Indiana (permitless carry, at least 18 years old)

Nevada

New Hampshire (permitless carry, at least 18 years old)

North Carolina

North Dakota (permitless carry, at least 18 years old)

South Dakota (permitless carry, at least 18 years old)

Vermont (permitless carry, at least 18 years old)

Note: Firearms must be carried in accordance with the laws of the state you are visiting. Be sure to check the laws of the other state before traveling there with your firearms.


States That Have Restricted Reciprocity with Montana

0

Alaska (permitless carry, at least 21 years old)

Arizona (permitless carry, at least 21 years old)

Colorado (at least 21 years old and resident permits only)

Florida (permitless carry, at least 21 years old)

Georgia (Permitless carry, at least 21 years old)

Iowa (permitless carry, at least 21 years old)

Kansas (permitless carry, at least 21 years old)

Kentucky (permitless carry, at least 21 years old)

Louisiana (permitless carry, at least 21 years old)

Maine (permitless carry, at least 21 years old)

Michigan (at least 21 years old and resident permits only)

Minnesota (Enhanced Permits Only)

Mississippi (permitless carry, at least 21 years old)

Missouri (permitless carry, at least 19 years old, 18 for military)

Nebraska (Permitless carry, at least 21 years old)

Ohio (permitless carry, at least 21 years old)

Oklahoma (permitless carry, at least 21 years old)

Pennsylvania (at least 21 years old)

South Carolina (permitless carry, at least 18 years old)

Tennessee (permitless carry, at least 18 years old)

Texas (permitless carry, at least 21 years old)

Utah (permitless carry, at least 21 years old)

Virginia (at least 21 years old)

Washington (Enhanced permits only)

West Virginia (permitless carry, at least 21 years old)

Wisconsin (at least 21 years old)

Wyoming (permitless carry, at least 21 years old)


Permitless Carry States

Alabama (permitless carry, at least 19 years old)

Alaska (permitless carry, at least 21 years old)

Arizona (permitless carry, at least 21 years old)

Arkansas (permitless carry, at least 18 years old)

Florida (permitless carry, at least 21 years old)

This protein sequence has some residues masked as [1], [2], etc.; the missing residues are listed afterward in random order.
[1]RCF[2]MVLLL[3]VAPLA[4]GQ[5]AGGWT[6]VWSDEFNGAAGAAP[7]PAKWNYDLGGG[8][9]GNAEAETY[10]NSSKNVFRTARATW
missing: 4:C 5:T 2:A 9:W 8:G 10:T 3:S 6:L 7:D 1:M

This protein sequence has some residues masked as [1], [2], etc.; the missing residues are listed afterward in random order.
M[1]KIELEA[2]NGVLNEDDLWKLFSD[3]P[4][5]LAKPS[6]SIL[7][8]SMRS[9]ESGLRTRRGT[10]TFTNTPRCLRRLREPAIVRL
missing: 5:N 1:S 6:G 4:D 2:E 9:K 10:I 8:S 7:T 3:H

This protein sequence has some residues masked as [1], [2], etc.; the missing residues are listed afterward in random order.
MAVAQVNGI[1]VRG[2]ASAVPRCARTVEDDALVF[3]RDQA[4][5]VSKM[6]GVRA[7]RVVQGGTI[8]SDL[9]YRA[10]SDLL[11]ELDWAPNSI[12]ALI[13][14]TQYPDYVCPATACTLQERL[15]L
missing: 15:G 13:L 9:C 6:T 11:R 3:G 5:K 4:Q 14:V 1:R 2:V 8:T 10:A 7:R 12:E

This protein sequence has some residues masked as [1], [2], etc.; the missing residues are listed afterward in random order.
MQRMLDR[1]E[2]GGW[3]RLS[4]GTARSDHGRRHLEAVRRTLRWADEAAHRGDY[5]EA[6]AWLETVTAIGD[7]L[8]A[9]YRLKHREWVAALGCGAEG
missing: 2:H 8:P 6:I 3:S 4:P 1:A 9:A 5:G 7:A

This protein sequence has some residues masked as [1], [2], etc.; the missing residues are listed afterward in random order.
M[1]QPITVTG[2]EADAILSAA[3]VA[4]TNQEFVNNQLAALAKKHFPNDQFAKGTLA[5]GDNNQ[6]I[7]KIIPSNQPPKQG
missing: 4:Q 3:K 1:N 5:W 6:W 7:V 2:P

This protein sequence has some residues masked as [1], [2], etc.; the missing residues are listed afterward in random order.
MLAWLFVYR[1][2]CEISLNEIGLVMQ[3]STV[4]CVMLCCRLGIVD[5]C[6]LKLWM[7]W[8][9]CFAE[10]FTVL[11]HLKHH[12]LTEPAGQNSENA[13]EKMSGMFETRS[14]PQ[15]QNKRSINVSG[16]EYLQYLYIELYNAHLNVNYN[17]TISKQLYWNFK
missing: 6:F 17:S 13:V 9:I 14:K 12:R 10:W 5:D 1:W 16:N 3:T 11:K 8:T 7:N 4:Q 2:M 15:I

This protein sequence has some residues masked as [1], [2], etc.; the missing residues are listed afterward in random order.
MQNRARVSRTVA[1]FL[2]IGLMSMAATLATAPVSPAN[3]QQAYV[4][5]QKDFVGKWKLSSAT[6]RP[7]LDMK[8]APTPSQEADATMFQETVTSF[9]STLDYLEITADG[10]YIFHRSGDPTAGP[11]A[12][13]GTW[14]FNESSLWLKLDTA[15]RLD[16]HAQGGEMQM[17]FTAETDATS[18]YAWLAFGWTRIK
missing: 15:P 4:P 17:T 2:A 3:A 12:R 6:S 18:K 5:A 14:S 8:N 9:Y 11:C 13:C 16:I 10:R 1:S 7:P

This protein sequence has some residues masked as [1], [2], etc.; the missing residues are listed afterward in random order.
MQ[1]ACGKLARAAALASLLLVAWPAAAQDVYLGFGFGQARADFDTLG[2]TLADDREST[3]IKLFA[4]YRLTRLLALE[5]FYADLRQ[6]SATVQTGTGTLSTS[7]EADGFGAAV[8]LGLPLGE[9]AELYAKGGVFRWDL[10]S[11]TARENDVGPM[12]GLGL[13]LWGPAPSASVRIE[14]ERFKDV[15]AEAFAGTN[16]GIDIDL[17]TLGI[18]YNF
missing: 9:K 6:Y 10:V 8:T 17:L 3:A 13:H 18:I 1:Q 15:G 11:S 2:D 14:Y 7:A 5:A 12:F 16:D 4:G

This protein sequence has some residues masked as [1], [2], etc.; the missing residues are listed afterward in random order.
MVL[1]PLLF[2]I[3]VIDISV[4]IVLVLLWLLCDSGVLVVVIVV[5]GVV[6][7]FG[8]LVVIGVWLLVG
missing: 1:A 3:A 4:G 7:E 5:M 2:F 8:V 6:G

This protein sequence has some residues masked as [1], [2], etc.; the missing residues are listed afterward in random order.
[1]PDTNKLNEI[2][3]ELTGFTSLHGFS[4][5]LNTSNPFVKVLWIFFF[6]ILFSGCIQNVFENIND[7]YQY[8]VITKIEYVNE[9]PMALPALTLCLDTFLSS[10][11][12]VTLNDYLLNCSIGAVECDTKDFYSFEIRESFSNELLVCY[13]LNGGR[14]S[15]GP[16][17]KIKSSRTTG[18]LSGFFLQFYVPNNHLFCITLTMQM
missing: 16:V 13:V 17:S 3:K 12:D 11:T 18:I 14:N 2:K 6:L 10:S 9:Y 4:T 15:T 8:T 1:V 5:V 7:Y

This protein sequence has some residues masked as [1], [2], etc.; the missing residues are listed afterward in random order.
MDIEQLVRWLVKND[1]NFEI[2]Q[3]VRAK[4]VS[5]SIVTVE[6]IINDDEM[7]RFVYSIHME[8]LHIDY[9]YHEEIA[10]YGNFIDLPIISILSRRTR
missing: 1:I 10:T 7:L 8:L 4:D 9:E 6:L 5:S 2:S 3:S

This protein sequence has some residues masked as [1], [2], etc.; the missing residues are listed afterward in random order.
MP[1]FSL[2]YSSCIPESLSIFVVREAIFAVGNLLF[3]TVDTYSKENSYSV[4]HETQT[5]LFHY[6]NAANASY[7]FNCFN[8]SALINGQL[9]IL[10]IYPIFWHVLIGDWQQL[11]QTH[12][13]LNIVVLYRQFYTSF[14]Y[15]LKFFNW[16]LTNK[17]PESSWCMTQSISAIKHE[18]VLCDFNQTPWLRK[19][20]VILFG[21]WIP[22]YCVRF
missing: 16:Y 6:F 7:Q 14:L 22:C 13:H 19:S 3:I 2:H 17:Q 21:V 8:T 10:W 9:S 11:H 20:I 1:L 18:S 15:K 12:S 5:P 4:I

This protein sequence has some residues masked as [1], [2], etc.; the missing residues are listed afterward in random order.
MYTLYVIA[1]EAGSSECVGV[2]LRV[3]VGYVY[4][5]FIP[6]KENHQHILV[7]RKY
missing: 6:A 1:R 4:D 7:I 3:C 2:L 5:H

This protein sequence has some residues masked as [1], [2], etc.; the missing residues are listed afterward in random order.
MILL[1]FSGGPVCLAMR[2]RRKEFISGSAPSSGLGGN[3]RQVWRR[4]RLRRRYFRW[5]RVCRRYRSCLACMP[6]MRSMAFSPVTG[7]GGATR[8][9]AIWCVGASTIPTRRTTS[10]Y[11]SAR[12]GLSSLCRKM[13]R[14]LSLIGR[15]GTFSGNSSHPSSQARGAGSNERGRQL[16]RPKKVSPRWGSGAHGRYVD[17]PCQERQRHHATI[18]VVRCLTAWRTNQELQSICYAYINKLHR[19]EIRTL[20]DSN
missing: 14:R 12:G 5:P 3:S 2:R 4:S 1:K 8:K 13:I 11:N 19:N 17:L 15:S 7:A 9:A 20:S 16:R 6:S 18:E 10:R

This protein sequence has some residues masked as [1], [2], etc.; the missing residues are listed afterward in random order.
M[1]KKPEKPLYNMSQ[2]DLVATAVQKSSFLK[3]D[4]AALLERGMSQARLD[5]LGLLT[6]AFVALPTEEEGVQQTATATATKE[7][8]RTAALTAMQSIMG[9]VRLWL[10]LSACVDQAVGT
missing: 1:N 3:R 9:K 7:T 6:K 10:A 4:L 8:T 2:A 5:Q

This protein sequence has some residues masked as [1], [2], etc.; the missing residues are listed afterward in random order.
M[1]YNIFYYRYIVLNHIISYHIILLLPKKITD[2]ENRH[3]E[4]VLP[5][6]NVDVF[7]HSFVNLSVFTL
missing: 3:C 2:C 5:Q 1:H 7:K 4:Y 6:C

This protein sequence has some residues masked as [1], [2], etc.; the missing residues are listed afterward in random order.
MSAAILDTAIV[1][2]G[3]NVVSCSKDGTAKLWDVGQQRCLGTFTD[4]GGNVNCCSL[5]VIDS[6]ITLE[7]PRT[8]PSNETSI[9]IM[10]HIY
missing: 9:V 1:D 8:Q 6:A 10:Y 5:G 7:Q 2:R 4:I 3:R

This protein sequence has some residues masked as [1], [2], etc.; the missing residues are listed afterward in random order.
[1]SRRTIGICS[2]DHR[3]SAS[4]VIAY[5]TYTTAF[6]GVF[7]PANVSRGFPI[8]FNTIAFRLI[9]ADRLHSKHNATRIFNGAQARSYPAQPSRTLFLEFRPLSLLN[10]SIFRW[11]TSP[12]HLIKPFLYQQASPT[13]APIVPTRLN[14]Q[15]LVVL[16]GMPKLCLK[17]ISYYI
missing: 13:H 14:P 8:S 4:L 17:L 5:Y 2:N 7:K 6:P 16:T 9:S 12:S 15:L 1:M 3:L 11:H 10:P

Georgia (Permitless carry, at least 21 years old)

Idaho (permitless carry, at least 18 years old)

Indiana (permitless carry, at least 18 years old)

Iowa (permitless carry, at least 21 years old)

Kansas (permitless carry, at least 21 years old)

Kentucky (permitless carry, at least 21 years old)

Louisiana (permitless carry, at least 21 years old)

Maine (permitless carry, at least 21 years old)

Mississippi (permitless carry, at least 21 years old)

Missouri (permitless carry, at least 19 years old, 18 for military)

Nebraska (Permitless carry, at least 21 years old)

New Hampshire (permitless carry, at least 18 years old)

North Dakota (permitless carry, at least 18 years old)

Ohio (permitless carry, at least 21 years old)

Oklahoma (permitless carry, at least 21 years old)

South Carolina (permitless carry, at least 18 years old)

South Dakota (permitless carry, at least 18 years old)

Tennessee (permitless carry, at least 18 years old)

Texas (permitless carry, at least 21 years old)

Utah (permitless carry, at least 21 years old)

Vermont (permitless carry, at least 18 years old)

West Virginia (permitless carry, at least 21 years old)

Wyoming (permitless carry, at least 21 years old)

*PC-18 = permitless carry if at least 18 years old

*PC-21 = permitless carry if at least 21 years old

Permitless carry includes constitutional carry states as well as states where an individual must meet certain qualifications, e.g., no DUIs in the last 10 years, in order to legally carry (Tennessee). Each state determines the requirements and any limitations on the carry of firearms. Check each state’s page for more information and any restrictions that may apply.


Montana Concealed Carry License Information

Fees:

Initial Permit ~ $60

Renewals  $25

Processing Time:

60 days

Application:

Check online for your county sheriff’s office. Some have them available for download.

Non-Resident Concealed Carry Permits:

Montana doesn’t issue permits to non-residents.

Name/Address Changes:

A permittee who changes his or her county of residence shall, within 10 days of the change, inform the sheriffs of both the old and new counties of residence. If the person's residence changes either from or to a city or town with a police force, the person shall also inform the chief of police.